President Chen Shui-bian (
"To this end, Taiwan needs to adapt itself quickly to every changing circumstance and become braver despite frustration," Chen told a group of Taiwanese reporters on his airplane shortly before talking off from the Schipol airport in Amsterdam for Asuncion, Paraguay.
The president said that these reasons lay behind his decision not to stop over in Anchorage, Alaska, en route to Paraguay during his Latin American trip.
Chen's plane made a brief stop in the capital of the Netherlands for refueling.
"We must find our way resolutely and fearlessly with no regard for the great pressure we are facing," Chen said.
Several hours before that, the president had made a transit stop in Abu Dhabi, capital of the United Arab Emirates, where he engaged in wide-ranging talks with senior politicians.
Minister of Foreign Affairs James Huang (黃志芳), who is accompanying Chen, said that the president had originally planned to stop over in Beirut and then fly to the Dominican Republic for refueling before continuing to Asuncion.
But the plan to stop in Beirut was blocked owing to China's opposition, forcing the president to change his plan and stop in Abu Dhabi, Huang said.
As the high temperature in Abu Dhabi meant that the president's plane could not be completely refueled for safety reasons related to the increased volatility of the fuel, the Ministry of Foreign Affairs applied for permission from Dutch officials for a refueling stop in Amsterdam, Huang said.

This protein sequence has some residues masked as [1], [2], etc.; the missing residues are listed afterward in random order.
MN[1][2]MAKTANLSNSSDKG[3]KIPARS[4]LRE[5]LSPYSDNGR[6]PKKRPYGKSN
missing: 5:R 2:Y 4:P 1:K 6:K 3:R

He said that the plane would fly directly from Amsterdam to Asuncion without stopping in the Dominican Republic.
Ministry spokesman Michel Lu (
Chen departed Taipei on Thursday for a two-nation Latin American visit. Taipei had previously requested that he be allowed to stop over in San Francisco and New York during the trip. The request was turned down by the US government, which offered to allow Chen to stop in Honolulu, Hawaii, or Anchorage for transit.
The diplomatic twist in which Chen abandoned Anchorage and opted for other locations for transits yesterday had sparked concerns over the future of Taiwan-US relations.
A US State Department spokesman said that Chen's decision not to stop over in Anchorage would have no ill effect on Washington's relations with Taipei.
Asked by a reporter whether Chen's rejection of an Alaska stopover would have a "chilling effect" on bilateral relations, State Department spokesman Sean McCormack said: "I would expect that it would not have any effect."
Lu also denied that the spat over the choice of a US stopover location had compromised relations with the US.
"An individual incident will not have much of a negative impact," Lu said.
"Taiwan is a major economy in the international community, sharing the responsibility of maintaining peace and stability in the Asia-Pacific region with other countries. The role Taiwan plays conforms to the strategic interests of the US in the Western Pacific," Lu said.
Lu said that although Chen did request a stopover in Anchorage before his departure for Paraguay, he had changed his mind and "informed the US of the decision at an appropriate time, and the US understands the situation."